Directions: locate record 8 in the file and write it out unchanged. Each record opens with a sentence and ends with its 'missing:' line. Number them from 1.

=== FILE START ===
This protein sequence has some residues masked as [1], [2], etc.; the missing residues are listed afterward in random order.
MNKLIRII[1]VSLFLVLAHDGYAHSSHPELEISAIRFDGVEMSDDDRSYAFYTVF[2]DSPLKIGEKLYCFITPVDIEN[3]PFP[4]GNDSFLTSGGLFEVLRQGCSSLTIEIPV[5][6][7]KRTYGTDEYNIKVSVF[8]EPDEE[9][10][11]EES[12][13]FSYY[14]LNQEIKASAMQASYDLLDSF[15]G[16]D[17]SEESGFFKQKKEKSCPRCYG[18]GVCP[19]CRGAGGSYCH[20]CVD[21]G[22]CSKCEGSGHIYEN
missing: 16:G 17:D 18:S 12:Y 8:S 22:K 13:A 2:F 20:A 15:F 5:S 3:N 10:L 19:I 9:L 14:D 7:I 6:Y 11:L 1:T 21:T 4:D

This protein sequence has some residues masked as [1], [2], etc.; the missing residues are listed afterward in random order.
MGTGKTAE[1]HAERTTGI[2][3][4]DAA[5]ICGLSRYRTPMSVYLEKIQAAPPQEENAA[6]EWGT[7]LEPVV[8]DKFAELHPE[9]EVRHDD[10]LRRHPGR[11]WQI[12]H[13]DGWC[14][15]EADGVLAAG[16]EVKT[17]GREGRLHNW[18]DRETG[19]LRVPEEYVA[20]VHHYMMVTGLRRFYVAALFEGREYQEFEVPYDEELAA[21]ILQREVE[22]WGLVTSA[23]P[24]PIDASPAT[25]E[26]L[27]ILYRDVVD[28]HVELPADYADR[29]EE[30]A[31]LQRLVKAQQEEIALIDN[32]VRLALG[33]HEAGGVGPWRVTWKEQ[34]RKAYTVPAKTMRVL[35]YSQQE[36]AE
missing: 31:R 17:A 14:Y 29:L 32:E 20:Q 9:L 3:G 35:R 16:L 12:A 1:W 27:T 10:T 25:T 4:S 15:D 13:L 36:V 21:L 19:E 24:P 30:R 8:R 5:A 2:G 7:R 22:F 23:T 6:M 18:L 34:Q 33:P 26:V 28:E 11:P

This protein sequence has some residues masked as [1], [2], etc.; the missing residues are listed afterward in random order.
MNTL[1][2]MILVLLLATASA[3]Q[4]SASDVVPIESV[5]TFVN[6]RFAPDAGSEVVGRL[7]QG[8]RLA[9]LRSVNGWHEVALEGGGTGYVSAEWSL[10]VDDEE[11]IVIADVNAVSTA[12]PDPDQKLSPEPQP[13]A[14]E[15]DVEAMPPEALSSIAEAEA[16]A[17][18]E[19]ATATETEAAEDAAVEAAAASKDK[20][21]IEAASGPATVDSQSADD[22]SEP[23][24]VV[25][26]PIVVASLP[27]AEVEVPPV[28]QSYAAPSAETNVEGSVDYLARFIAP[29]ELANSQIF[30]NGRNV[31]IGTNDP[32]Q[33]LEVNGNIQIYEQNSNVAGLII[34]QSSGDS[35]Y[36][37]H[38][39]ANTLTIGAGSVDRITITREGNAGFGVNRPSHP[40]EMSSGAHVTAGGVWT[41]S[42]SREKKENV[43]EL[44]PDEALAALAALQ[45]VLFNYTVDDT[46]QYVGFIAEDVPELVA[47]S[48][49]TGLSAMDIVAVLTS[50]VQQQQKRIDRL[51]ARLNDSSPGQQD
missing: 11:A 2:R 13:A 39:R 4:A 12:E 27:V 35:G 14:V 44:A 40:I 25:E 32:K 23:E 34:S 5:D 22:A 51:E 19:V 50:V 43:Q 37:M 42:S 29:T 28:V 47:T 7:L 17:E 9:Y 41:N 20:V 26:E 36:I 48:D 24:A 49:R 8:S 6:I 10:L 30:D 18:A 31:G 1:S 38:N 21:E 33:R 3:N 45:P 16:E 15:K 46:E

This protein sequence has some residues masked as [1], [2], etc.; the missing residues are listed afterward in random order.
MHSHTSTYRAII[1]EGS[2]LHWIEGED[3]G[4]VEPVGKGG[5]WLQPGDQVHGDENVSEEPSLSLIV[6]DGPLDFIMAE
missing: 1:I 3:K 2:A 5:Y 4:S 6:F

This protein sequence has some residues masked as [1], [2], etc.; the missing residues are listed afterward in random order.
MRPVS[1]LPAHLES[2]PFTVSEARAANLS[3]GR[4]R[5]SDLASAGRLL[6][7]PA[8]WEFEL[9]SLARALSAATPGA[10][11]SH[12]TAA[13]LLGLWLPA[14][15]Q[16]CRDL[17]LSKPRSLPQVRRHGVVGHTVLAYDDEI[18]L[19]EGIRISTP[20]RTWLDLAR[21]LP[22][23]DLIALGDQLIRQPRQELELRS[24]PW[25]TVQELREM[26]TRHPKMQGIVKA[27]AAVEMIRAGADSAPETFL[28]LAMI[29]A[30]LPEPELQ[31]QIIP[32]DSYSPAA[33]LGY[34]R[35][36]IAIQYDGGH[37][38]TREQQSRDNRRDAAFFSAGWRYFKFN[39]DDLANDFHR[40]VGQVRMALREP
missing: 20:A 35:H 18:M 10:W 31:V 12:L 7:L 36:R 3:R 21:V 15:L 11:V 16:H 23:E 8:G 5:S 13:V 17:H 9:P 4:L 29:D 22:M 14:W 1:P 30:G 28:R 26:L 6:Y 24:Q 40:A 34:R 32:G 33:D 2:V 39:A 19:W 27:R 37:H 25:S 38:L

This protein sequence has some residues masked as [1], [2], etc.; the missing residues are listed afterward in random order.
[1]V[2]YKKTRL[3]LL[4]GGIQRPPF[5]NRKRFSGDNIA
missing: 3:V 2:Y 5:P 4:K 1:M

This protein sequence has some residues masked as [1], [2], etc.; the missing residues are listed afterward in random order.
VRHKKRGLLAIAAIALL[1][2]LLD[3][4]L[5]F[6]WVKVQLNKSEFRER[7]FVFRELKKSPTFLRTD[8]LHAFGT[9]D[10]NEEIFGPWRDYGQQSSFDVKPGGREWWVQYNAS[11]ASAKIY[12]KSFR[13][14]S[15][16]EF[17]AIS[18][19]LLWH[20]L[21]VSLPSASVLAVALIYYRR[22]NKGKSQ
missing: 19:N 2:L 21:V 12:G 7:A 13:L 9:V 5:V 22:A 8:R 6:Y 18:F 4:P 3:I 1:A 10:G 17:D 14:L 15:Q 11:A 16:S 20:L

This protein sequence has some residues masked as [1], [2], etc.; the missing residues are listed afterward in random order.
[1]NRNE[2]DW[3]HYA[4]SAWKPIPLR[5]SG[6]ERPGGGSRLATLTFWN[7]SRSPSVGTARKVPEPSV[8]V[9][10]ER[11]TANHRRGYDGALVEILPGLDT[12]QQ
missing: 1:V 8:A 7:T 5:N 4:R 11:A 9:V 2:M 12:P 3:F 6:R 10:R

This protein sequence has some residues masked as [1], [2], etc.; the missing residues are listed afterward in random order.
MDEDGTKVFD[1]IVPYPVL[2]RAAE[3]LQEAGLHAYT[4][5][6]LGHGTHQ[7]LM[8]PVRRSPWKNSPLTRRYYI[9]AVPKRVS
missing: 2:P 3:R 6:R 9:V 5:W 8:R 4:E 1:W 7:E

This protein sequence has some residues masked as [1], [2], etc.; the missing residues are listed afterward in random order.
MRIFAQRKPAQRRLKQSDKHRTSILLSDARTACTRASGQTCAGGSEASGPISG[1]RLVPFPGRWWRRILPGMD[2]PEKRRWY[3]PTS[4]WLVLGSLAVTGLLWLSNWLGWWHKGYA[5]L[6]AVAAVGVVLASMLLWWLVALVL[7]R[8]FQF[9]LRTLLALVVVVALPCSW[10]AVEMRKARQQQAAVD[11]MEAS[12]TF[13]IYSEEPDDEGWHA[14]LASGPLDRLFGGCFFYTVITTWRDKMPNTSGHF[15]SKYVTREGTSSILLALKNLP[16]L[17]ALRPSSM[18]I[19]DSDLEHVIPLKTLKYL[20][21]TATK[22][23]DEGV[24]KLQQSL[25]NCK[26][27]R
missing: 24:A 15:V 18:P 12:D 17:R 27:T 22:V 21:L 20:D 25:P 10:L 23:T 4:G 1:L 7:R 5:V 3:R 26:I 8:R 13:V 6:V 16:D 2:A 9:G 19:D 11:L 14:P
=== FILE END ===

This protein sequence has some residues masked as [1], [2], etc.; the missing residues are listed afterward in random order.
[1]NRNE[2]DW[3]HYA[4]SAWKPIPLR[5]SG[6]ERPGGGSRLATLTFWN[7]SRSPSVGTARKVPEPSV[8]V[9][10]ER[11]TANHRRGYDGALVEILPGLDT[12]QQ
missing: 1:V 8:A 7:T 5:N 4:R 11:A 9:V 2:M 12:P 3:F 6:R 10:R